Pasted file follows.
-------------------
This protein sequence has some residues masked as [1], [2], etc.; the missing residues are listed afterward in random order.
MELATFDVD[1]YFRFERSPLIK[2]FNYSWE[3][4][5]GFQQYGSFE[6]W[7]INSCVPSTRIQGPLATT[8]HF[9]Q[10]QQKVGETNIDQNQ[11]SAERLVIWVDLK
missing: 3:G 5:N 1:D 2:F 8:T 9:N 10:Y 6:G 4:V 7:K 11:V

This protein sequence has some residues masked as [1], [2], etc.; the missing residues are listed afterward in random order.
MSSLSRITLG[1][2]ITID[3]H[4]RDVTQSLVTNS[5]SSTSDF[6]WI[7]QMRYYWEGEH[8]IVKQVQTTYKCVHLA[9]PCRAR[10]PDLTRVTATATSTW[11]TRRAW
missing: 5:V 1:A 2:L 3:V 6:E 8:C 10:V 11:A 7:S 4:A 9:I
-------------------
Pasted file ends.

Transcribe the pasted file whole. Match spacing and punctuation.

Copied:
This protein sequence has some residues masked as [1], [2], etc.; the missing residues are listed afterward in random order.
MELATFDVD[1]YFRFERSPLIK[2]FNYSWE[3][4][5]GFQQYGSFE[6]W[7]INSCVPSTRIQGPLATT[8]HF[9]Q[10]QQKVGETNIDQNQ[11]SAERLVIWVDLK
missing: 3:G 5:N 1:D 2:F 8:T 9:N 10:Y 6:G 4:V 7:K 11:V

This protein sequence has some residues masked as [1], [2], etc.; the missing residues are listed afterward in random order.
MSSLSRITLG[1][2]ITID[3]H[4]RDVTQSLVTNS[5]SSTSDF[6]WI[7]QMRYYWEGEH[8]IVKQVQTTYKCVHLA[9]PCRAR[10]PDLTRVTATATSTW[11]TRRAW
missing: 5:V 1:A 2:L 3:V 6:E 8:C 10:V 11:A 7:S 4:A 9:I